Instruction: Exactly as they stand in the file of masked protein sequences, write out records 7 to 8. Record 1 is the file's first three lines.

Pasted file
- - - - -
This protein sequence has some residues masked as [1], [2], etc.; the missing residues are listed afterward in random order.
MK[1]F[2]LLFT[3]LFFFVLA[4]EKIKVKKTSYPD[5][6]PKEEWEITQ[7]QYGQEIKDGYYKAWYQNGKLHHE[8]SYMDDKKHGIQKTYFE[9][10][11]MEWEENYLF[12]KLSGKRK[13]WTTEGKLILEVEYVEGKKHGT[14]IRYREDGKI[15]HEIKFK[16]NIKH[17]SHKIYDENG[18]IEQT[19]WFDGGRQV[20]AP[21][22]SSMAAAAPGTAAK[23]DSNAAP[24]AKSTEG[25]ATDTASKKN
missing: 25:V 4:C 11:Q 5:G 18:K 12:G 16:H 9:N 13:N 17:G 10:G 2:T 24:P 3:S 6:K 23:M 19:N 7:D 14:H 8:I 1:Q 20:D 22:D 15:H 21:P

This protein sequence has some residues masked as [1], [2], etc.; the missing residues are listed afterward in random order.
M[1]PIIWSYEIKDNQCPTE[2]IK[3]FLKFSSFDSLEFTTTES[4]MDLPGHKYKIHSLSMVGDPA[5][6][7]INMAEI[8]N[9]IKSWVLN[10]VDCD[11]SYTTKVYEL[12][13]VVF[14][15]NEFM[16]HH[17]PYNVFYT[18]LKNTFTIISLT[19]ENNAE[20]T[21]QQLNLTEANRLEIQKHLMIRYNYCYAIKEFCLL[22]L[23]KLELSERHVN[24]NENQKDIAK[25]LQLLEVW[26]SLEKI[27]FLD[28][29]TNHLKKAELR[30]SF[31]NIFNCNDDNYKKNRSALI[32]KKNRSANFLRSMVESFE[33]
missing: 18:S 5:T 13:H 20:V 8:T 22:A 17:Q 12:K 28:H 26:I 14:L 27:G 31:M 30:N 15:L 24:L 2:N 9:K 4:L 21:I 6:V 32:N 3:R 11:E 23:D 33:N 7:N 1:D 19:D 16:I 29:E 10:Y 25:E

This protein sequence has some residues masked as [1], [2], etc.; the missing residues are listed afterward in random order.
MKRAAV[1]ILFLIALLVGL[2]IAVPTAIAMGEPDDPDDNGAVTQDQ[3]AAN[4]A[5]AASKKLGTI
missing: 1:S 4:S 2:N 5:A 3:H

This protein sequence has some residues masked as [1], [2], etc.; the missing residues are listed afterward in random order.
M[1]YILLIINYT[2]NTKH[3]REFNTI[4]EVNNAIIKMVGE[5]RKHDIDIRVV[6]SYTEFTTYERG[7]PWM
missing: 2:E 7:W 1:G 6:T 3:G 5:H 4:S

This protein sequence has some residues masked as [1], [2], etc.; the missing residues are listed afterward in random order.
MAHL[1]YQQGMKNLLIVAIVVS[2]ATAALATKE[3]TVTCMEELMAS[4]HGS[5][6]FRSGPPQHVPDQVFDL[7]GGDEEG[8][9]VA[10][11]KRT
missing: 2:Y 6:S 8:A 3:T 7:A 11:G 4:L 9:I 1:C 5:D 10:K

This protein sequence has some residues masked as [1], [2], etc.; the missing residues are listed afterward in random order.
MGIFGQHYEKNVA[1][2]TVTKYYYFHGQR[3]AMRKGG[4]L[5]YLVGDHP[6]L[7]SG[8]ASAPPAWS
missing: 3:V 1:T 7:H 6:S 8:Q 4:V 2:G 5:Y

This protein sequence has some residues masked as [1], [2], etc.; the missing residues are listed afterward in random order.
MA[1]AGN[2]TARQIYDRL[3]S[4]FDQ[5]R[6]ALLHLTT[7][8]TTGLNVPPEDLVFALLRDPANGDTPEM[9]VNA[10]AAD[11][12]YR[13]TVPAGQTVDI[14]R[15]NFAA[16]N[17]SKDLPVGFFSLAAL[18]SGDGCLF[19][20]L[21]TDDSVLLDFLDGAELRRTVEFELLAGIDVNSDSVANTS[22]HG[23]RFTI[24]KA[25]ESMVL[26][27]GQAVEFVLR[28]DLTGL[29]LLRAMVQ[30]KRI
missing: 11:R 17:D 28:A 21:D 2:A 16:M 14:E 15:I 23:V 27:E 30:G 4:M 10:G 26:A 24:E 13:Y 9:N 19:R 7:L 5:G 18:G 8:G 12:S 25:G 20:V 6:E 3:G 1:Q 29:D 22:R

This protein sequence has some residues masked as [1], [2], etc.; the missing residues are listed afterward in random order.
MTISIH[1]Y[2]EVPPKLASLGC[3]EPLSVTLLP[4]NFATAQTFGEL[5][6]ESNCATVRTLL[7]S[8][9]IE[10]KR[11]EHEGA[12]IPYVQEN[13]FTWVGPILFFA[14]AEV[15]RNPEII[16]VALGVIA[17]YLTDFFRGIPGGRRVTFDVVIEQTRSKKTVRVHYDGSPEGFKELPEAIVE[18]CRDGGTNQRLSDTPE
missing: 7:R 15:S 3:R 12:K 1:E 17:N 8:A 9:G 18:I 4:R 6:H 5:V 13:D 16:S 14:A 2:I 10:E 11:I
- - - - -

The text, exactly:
This protein sequence has some residues masked as [1], [2], etc.; the missing residues are listed afterward in random order.
MA[1]AGN[2]TARQIYDRL[3]S[4]FDQ[5]R[6]ALLHLTT[7][8]TTGLNVPPEDLVFALLRDPANGDTPEM[9]VNA[10]AAD[11][12]YR[13]TVPAGQTVDI[14]R[15]NFAA[16]N[17]SKDLPVGFFSLAAL[18]SGDGCLF[19][20]L[21]TDDSVLLDFLDGAELRRTVEFELLAGIDVNSDSVANTS[22]HG[23]RFTI[24]KA[25]ESMVL[26][27]GQAVEFVLR[28]DLTGL[29]LLRAMVQ[30]KRI
missing: 11:R 17:D 28:A 21:D 2:A 16:M 14:E 15:I 23:V 27:E 30:G 4:M 10:G 26:A 24:E 13:Y 9:N 19:R 7:L 5:G 18:G 8:G 12:S 25:G 20:V 6:E 3:G 1:Q 29:D 22:R

This protein sequence has some residues masked as [1], [2], etc.; the missing residues are listed afterward in random order.
MTISIH[1]Y[2]EVPPKLASLGC[3]EPLSVTLLP[4]NFATAQTFGEL[5][6]ESNCATVRTLL[7]S[8][9]IE[10]KR[11]EHEGA[12]IPYVQEN[13]FTWVGPILFFA[14]AEV[15]RNPEII[16]VALGVIA[17]YLTDFFRGIPGGRRVTFDVVIEQTRSKKTVRVHYDGSPEGFKELPEAIVE[18]CRDGGTNQRLSDTPE
missing: 7:R 15:S 3:R 12:K 1:E 17:N 8:A 9:G 18:I 4:R 6:H 5:V 13:D 16:S 14:A 2:I 10:E 11:I